August/September 1982 | Volume 33, Issue 5
Once you’ve discovered fire, you have to keep it from burning you. This is how it was managed before the safety match.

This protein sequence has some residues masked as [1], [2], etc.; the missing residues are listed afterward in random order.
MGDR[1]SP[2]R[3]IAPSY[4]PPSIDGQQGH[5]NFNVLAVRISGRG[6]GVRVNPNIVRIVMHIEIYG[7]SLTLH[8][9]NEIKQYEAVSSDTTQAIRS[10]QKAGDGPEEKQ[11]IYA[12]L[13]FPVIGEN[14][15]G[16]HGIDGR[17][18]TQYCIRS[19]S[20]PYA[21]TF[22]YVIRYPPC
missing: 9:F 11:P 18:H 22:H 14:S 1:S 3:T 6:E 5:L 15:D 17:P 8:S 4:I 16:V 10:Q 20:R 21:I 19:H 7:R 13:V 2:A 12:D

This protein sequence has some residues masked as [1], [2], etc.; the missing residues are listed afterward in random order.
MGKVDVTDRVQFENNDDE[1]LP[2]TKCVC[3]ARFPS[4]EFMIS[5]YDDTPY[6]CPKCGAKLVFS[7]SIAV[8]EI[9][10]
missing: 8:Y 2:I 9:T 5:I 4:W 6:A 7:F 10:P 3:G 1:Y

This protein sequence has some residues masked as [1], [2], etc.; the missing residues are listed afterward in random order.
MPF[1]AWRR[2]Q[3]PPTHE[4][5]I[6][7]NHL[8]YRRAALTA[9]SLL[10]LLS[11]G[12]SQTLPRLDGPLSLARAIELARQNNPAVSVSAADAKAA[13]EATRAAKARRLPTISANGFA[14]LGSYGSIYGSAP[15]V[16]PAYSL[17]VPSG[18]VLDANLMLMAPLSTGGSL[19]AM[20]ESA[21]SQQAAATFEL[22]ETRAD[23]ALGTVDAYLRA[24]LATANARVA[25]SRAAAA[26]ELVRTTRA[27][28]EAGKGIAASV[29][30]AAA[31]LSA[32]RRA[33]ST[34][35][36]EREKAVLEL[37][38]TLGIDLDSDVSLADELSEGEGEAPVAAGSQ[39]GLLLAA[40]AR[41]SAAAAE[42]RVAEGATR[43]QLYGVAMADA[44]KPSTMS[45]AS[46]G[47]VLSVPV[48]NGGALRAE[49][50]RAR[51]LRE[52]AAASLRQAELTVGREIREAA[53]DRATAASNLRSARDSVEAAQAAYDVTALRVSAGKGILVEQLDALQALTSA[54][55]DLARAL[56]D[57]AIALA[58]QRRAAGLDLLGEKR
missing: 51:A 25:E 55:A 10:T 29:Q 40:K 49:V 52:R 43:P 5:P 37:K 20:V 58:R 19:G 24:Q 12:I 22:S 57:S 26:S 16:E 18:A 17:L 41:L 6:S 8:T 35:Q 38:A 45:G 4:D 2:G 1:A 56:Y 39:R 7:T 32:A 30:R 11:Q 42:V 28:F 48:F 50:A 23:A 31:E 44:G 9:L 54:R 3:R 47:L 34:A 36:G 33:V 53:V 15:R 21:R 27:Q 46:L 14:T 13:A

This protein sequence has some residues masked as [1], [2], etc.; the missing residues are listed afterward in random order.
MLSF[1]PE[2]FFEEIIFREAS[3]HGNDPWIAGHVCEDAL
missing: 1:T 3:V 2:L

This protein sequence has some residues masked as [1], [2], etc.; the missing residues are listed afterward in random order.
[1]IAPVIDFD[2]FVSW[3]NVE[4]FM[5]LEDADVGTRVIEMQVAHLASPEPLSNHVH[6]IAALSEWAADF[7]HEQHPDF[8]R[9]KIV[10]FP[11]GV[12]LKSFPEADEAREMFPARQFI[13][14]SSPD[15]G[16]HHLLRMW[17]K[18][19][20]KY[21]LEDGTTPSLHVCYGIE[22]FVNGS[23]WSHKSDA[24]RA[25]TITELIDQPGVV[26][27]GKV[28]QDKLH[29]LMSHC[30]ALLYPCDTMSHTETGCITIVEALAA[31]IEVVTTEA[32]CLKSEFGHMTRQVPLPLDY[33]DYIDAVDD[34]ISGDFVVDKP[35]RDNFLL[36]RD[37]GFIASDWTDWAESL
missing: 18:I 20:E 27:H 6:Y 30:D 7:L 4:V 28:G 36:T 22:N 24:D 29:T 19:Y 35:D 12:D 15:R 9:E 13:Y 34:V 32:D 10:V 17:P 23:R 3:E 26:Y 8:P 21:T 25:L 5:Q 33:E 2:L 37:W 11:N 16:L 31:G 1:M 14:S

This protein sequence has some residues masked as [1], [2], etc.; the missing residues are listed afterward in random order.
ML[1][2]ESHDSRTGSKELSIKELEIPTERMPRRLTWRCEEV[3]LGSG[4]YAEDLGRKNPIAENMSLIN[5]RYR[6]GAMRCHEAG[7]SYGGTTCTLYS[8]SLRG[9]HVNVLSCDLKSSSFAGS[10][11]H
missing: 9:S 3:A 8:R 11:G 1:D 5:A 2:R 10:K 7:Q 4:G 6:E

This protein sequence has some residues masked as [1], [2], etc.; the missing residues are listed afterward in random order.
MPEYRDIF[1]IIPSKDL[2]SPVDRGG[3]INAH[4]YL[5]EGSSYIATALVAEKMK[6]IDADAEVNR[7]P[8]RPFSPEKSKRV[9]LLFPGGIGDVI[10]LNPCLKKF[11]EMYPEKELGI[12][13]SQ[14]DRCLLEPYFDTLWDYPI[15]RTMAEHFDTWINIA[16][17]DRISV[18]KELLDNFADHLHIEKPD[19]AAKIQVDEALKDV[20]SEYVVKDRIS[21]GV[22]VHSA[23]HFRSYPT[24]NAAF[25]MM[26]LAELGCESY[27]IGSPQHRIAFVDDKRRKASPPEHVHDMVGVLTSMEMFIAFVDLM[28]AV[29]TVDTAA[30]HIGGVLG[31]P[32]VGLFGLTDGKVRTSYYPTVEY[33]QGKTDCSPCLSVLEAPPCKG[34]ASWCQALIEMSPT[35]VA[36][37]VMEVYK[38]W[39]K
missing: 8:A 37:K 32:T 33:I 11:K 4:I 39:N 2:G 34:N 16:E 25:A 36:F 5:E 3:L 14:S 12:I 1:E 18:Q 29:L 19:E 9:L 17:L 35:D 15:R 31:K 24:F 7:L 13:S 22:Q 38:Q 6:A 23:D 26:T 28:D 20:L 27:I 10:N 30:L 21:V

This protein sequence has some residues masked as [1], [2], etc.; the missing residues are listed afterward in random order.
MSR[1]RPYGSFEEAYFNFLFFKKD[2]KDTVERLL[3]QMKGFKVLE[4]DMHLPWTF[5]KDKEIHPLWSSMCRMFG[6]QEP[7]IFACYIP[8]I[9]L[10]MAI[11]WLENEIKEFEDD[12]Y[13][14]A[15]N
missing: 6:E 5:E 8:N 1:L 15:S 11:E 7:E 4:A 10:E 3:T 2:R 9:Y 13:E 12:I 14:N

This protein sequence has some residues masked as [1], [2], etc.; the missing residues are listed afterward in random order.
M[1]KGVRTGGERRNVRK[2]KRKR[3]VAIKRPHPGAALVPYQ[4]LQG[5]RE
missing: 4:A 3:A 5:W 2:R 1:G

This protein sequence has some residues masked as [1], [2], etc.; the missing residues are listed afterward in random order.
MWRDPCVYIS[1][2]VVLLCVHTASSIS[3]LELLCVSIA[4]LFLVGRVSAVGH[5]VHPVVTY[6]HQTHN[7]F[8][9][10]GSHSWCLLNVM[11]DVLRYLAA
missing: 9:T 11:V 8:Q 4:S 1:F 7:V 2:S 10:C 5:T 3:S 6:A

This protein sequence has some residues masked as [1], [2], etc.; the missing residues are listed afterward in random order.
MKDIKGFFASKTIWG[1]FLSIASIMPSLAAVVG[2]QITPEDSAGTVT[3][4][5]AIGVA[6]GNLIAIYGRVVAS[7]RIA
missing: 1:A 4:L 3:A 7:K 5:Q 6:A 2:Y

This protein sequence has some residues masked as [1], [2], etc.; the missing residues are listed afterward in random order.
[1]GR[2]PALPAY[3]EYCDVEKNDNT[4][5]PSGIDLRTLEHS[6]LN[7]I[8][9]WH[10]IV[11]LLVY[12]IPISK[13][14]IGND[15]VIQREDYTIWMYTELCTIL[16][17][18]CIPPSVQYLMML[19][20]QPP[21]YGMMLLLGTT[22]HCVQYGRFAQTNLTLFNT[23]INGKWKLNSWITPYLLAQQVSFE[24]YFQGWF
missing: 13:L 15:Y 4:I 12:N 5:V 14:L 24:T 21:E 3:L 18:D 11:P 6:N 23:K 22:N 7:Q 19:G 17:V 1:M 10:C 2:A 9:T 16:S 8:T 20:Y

Man’s eternal quest to find a better way to light a ' cigar culminated in the invention of the friction match, sometime during the 182Os. An English druggist named John Walker is credited with the first of these, but for some reason the public was not immediately impressed, and Walker apparently never made much money from his great invention. In 1829 the same product was marketed by one Samuel Jones, who called them lucifers and met with great success. Flint, steel, and the tinderbox disappeared. The chemistry of early matches was crude—a wooden splint coated with sulfur and tipped with a mixture of sulfide of antimony, chlorate of potash, and gum—and they were dangerous to carry. They ignited much too readily on accidental contact or when brought anywhere near heat. Protection was needed, and thus came into being the secure containers known as match safes . Match safes were usually carried on the person—in a pocket or on a watch chain—but sometimes they just sat on a table, glorious in gold, silver, enamel, horn, shell, ivory, and every other decorative substance. Those pictured here are from a collection of more than four thousand donated to the Cooper-Hewitt Museum by Carol and Stephen Brener.